The basic skill in network weaving is the "closing of triangles".
A triangle exists between three people in a social network. An "open triangle" exists where one person knows two other people who are not yet connected to each other -- X knows Y and X knows Z, but Y and Z do not know each other. A network weaver (X) may see an opportunity or possibility from making a connection between two currently unconnected people (Y and Z). A "closed triangle" exists when all three people know each other: X-Y, X-Z, Y-Z.
Let's look at a real life example of network weaving.
Here we see our friend and colleague Ed Morrison, of iOpen, connected to two of his clients -- the economic development folks in both Lexington, KY and Oklahoma City, OK. He knows each of these groups, but they do not know each other. Much could be learned if both of these groups shared their economic development experiences with each other -- innovation happens at the intersections.
But you can't introduce groups to groups, or organizations to organizations -- it works better by introducing people to people. So, Ed picked two leaders from each group to close the triangle. He picked Cynthia Reid at the Oklahoma City Chamber of Commerce[OKC] and Lynda Brabowski of Commerce Lexington[CLX]. This triangle is illustrated below.
When Lynda expressed a desire to Ed for CLX to visit another region that they could learn from, Ed immediately knew the answer -- visit OKC, who previously had faced similar issues and handled them very well. Ed, also knew which introduction to make -- a network weaver needs to know WHOM to connect by knowing the people, the groups, and the dynamics involved in the connections that are being made. The closed triangle -- after Ed's introduction -- is shown below.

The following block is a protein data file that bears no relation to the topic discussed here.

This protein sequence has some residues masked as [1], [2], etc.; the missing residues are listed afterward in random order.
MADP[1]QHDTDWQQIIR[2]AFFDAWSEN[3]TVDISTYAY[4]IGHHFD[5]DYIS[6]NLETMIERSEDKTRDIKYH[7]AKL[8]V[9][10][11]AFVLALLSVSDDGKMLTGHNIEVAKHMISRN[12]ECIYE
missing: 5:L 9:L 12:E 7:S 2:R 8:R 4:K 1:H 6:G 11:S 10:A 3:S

This was not the end of this weaving opportunity. Ed accompanied the CLX folks on their visit with OKC. During the trip he closed a few more triangles. Ed introduced the CLX group to two of the key architects of the economic blossoming in Oklahoma City, Ron Norrick -- the former mayor that started the effort, and Burns Hargis a key OKC board member. Those closed triangles are below.
The cool thing about closing triangles is that anyone can do it, and you do not need anyone's permission to do it! Close triangles around you wherever and whenever you see an opportunity!!! You and your community will benefit.
After you close key existing triangles, open new ones for potential closure later. It is just like gardening -- once you gather the current harvest, you need to make plans for future harvests. Open new triangles by meeting people not in your network neighborhood -- diverse sources of knowledge, opinion and experience. Like any garden, a network also needs pruning. Don't feel bad about pulling "weeds" in your garden, or not replacing certain plants for the future -- just be careful you don't damage the roots/links of the rest of the garden!
Originally posted by Valdis Krebs in Network Weaving June 23, 2006.